A Mini Tourist Guide to Cagliari

A sunny day in Cagliari
I never managed to write much about my 5 months in Sardinia, mainly as I was far too busy to find time to idly blog. So this is a bit belated but might be useful if you're planning a trip in the near future! Cagliari is the capital of Sardinia - it's not too big and easy to walk around. However most of the tourists don’t seem to think so as they throng around the Marina area and don’t get up to the Castello which is the oldest part of town. (Make sure you go up the Torre dell’elefante which is top left of this picture.) I lived in Castello for nearly 5 months and loved it. 
The Marina area pictured in the foreground has lots of touristy restaurants, most have some Sardinian specialities - we were advised to go to Dal Corsaro on Via Sardegno but never actually ate there! Pricier, but usually busy, are the restaurants on the battlements of Castello, Libarium is the popular one but the locals seem to go to others  either side of Libarium. Most restaurants don’t open until 7.30 - 8 ish but they close earlier than you might expect - it’s not like Spain!

All good stuff you see!

There’s plenty of Italian and Sardinian microbrewery beer around - you might find some in the restaurants, but the best bar with a range of straight and bottled brews is Il Merlo Parlante, Via Portascalas. If you walk past in the daytime you wouldn’t know there was anything there but between 7.30 and 8 a wooden door opens up and the long bar inside fills up pretty quickly. We went there regularly. If you want a beer earlier on you have the touristy bars at Piazza Jenne which we didn’t go in - the waiters outside will pester you trying entice you in with special deals. Round the corner is a big Irish (but not really Irish) pub, The Old Square on Vittoriio Emanuele II, just about the only place open when the rugby world cup afternoon matches were on - if you go there ask for the Italian bottled beer list - some good stuff there. And last but not least, Carlo and Sasha’s tiny pub Lima Lima is close to the shopping street near Bastion St Remy - it’s on Via Iglesias and usually opens at 6.30 pm (so we got to know Carlo and Sasha pretty well - give them our regards if you see them!) he usually has at least one local draught beer and he owns an eclectic beer shop over the road. He has occasional music nights but you’d need to reserve a table if you want to sit.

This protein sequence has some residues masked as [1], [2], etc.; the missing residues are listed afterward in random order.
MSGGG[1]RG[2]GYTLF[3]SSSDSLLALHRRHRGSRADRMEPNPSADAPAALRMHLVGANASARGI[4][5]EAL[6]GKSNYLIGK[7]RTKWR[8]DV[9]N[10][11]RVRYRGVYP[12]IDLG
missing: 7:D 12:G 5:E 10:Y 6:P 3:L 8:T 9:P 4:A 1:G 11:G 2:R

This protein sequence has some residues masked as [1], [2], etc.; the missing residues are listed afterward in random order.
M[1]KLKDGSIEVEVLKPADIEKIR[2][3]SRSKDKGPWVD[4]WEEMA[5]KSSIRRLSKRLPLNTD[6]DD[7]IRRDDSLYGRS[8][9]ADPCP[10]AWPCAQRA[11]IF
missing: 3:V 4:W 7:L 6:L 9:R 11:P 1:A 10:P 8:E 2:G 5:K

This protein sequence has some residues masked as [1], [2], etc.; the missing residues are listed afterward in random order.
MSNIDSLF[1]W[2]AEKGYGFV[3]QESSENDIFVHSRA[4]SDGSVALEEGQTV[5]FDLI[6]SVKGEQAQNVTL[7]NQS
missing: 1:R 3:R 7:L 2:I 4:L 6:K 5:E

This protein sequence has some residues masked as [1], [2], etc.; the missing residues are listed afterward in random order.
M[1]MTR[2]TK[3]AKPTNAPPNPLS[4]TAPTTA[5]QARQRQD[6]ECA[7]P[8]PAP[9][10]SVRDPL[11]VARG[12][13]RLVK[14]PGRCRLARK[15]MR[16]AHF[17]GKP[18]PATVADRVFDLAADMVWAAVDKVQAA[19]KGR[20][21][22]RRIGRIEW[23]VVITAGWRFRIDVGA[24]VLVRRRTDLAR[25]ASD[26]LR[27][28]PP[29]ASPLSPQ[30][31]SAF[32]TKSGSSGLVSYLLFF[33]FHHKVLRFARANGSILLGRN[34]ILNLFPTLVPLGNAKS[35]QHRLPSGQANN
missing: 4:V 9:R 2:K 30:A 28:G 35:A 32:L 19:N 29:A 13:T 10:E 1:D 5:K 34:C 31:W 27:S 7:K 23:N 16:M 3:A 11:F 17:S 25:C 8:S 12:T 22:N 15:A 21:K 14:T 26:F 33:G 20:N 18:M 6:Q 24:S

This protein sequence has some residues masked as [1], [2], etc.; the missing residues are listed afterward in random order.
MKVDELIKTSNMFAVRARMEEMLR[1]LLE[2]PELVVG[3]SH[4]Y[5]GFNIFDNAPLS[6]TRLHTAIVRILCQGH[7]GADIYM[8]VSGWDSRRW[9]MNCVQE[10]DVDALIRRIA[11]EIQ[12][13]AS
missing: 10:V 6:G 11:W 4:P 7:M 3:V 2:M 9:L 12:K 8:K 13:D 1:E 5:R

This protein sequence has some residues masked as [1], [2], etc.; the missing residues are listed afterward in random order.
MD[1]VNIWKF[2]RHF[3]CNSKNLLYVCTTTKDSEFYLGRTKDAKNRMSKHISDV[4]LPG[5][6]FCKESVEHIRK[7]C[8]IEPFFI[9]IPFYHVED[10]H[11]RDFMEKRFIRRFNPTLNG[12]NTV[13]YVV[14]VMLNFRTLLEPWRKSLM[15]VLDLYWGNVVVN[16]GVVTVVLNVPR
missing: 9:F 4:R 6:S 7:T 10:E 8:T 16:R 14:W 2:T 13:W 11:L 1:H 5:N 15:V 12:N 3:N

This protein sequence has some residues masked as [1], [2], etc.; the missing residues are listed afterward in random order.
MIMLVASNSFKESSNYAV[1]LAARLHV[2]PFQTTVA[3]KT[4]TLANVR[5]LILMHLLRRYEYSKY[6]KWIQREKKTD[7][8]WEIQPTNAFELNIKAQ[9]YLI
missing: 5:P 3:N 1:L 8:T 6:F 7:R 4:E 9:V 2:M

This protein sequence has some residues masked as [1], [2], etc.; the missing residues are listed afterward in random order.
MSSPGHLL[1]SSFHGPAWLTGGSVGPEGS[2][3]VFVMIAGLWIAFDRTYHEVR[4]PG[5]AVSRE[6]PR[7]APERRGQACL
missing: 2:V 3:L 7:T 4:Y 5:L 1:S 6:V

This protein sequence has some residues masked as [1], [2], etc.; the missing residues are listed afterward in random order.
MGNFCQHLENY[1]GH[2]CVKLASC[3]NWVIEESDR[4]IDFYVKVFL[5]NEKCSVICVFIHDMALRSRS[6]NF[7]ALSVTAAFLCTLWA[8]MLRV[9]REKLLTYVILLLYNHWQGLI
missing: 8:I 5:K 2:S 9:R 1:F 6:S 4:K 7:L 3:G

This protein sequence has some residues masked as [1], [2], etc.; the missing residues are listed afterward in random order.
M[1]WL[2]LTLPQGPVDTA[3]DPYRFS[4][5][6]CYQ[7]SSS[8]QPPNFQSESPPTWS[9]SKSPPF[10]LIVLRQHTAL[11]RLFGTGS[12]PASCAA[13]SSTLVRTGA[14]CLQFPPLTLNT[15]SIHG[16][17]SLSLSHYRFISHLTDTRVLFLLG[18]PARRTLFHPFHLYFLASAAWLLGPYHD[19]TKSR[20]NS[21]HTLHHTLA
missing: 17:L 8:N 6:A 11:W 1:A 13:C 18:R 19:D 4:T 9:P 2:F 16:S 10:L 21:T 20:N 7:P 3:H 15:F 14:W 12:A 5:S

Italian word for flamingos is 'Fennicotteri!

You could spend all your time in the middle of Cagliari  - lots of churches, cathedrals, etc., but if you get a chance go down to see the flamingoes at Stagno Molentargius. Or even take a bus to Poetto Beach (can be absolutely packed but you’ll see the Italians at play!) In the mornings there is often a pink sheen on the water in the distance - just down from Torre San Pancrazio - as you come down through the North Eastern gate from Castello you’ll see them in the distance - this was the way I walked to work every morning! is a beer website for Italy that was full of fascinating information and I found it very useful - they’ve revamped the website for some reason and now it’s not nearly as informative.